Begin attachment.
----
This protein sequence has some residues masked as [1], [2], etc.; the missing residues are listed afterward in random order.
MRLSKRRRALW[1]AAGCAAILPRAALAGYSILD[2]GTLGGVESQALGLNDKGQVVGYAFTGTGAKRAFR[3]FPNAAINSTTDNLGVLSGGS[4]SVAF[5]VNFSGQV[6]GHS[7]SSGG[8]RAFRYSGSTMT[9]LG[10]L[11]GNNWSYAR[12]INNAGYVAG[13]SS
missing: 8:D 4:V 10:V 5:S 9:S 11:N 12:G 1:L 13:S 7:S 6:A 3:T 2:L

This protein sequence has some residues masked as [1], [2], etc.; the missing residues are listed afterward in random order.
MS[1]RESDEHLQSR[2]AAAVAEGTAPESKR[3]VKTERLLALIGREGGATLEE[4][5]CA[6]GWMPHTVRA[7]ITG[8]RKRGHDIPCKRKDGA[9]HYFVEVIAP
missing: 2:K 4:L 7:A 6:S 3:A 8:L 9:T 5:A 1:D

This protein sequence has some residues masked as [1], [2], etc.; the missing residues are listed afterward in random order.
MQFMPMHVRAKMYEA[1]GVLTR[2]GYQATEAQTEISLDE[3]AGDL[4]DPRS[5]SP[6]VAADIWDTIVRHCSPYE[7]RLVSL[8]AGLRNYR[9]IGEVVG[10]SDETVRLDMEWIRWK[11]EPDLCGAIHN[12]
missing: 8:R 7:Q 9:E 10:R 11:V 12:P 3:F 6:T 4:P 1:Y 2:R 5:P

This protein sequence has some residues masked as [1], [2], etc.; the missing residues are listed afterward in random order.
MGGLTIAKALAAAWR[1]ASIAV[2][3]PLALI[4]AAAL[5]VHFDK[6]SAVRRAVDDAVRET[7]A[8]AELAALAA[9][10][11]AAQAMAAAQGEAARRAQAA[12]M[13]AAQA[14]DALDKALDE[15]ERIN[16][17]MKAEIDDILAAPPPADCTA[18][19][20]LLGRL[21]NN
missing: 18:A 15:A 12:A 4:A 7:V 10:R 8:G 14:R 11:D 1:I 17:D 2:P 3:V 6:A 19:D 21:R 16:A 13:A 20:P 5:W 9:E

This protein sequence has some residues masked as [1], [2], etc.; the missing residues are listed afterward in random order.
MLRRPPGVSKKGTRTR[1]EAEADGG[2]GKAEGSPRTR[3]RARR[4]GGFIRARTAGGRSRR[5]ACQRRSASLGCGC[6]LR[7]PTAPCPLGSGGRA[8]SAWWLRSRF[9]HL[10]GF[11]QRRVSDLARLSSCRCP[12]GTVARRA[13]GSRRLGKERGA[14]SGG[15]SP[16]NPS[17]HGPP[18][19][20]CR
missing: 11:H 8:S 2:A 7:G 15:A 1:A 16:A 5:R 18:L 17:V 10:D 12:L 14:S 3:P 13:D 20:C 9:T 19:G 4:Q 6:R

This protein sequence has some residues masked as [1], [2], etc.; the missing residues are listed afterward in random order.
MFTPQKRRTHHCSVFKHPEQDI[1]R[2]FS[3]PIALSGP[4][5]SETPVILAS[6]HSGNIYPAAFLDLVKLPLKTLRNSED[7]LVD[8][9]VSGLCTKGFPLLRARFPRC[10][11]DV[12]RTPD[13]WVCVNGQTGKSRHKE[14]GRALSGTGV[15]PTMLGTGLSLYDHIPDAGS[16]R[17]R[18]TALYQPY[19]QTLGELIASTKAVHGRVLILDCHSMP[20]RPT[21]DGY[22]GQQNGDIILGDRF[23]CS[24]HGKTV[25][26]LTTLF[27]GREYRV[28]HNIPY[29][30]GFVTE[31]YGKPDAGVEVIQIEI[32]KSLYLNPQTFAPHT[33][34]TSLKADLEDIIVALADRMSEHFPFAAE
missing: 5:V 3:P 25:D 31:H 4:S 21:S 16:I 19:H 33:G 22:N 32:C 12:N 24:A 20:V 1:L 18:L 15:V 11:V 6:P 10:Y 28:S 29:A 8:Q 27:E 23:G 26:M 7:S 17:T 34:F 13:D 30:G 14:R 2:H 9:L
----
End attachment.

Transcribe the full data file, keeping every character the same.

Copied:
This protein sequence has some residues masked as [1], [2], etc.; the missing residues are listed afterward in random order.
MRLSKRRRALW[1]AAGCAAILPRAALAGYSILD[2]GTLGGVESQALGLNDKGQVVGYAFTGTGAKRAFR[3]FPNAAINSTTDNLGVLSGGS[4]SVAF[5]VNFSGQV[6]GHS[7]SSGG[8]RAFRYSGSTMT[9]LG[10]L[11]GNNWSYAR[12]INNAGYVAG[13]SS
missing: 8:D 4:V 10:V 5:S 9:S 11:N 12:G 1:L 13:S 7:S 6:A 3:T 2:L

This protein sequence has some residues masked as [1], [2], etc.; the missing residues are listed afterward in random order.
MS[1]RESDEHLQSR[2]AAAVAEGTAPESKR[3]VKTERLLALIGREGGATLEE[4][5]CA[6]GWMPHTVRA[7]ITG[8]RKRGHDIPCKRKDGA[9]HYFVEVIAP
missing: 2:K 4:L 7:A 6:S 3:A 8:L 9:T 5:A 1:D

This protein sequence has some residues masked as [1], [2], etc.; the missing residues are listed afterward in random order.
MQFMPMHVRAKMYEA[1]GVLTR[2]GYQATEAQTEISLDE[3]AGDL[4]DPRS[5]SP[6]VAADIWDTIVRHCSPYE[7]RLVSL[8]AGLRNYR[9]IGEVVG[10]SDETVRLDMEWIRWK[11]EPDLCGAIHN[12]
missing: 8:R 7:Q 9:E 10:R 11:V 12:P 3:F 6:T 4:P 1:Y 2:R 5:P

This protein sequence has some residues masked as [1], [2], etc.; the missing residues are listed afterward in random order.
MGGLTIAKALAAAWR[1]ASIAV[2][3]PLALI[4]AAAL[5]VHFDK[6]SAVRRAVDDAVRET[7]A[8]AELAALAA[9][10][11]AAQAMAAAQGEAARRAQAA[12]M[13]AAQA[14]DALDKALDE[15]ERIN[16][17]MKAEIDDILAAPPPADCTA[18][19][20]LLGRL[21]NN
missing: 18:A 15:A 12:A 4:A 7:V 10:R 8:G 14:R 11:D 1:I 17:D 2:P 3:V 6:A 19:D 21:R 16:A 13:A 20:P 5:W 9:E

This protein sequence has some residues masked as [1], [2], etc.; the missing residues are listed afterward in random order.
MLRRPPGVSKKGTRTR[1]EAEADGG[2]GKAEGSPRTR[3]RARR[4]GGFIRARTAGGRSRR[5]ACQRRSASLGCGC[6]LR[7]PTAPCPLGSGGRA[8]SAWWLRSRF[9]HL[10]GF[11]QRRVSDLARLSSCRCP[12]GTVARRA[13]GSRRLGKERGA[14]SGG[15]SP[16]NPS[17]HGPP[18][19][20]CR
missing: 11:H 8:S 2:A 7:G 15:A 1:A 16:A 5:R 18:L 17:V 10:D 12:L 14:S 3:P 13:D 20:C 9:T 19:G 4:Q 6:R

This protein sequence has some residues masked as [1], [2], etc.; the missing residues are listed afterward in random order.
MFTPQKRRTHHCSVFKHPEQDI[1]R[2]FS[3]PIALSGP[4][5]SETPVILAS[6]HSGNIYPAAFLDLVKLPLKTLRNSED[7]LVD[8][9]VSGLCTKGFPLLRARFPRC[10][11]DV[12]RTPD[13]WVCVNGQTGKSRHKE[14]GRALSGTGV[15]PTMLGTGLSLYDHIPDAGS[16]R[17]R[18]TALYQPY[19]QTLGELIASTKAVHGRVLILDCHSMP[20]RPT[21]DGY[22]GQQNGDIILGDRF[23]CS[24]HGKTV[25][26]LTTLF[27]GREYRV[28]HNIPY[29][30]GFVTE[31]YGKPDAGVEVIQIEI[32]KSLYLNPQTFAPHT[33][34]TSLKADLEDIIVALADRMSEHFPFAAE
missing: 5:V 3:P 25:D 31:H 4:S 21:S 16:I 19:H 33:G 22:N 32:C 12:N 24:A 20:V 1:L 18:L 15:V 11:V 6:P 10:Y 28:S 29:A 8:Q 27:E 23:G 26:M 7:S 17:T 34:F 13:D 30:G 14:R 2:H 9:L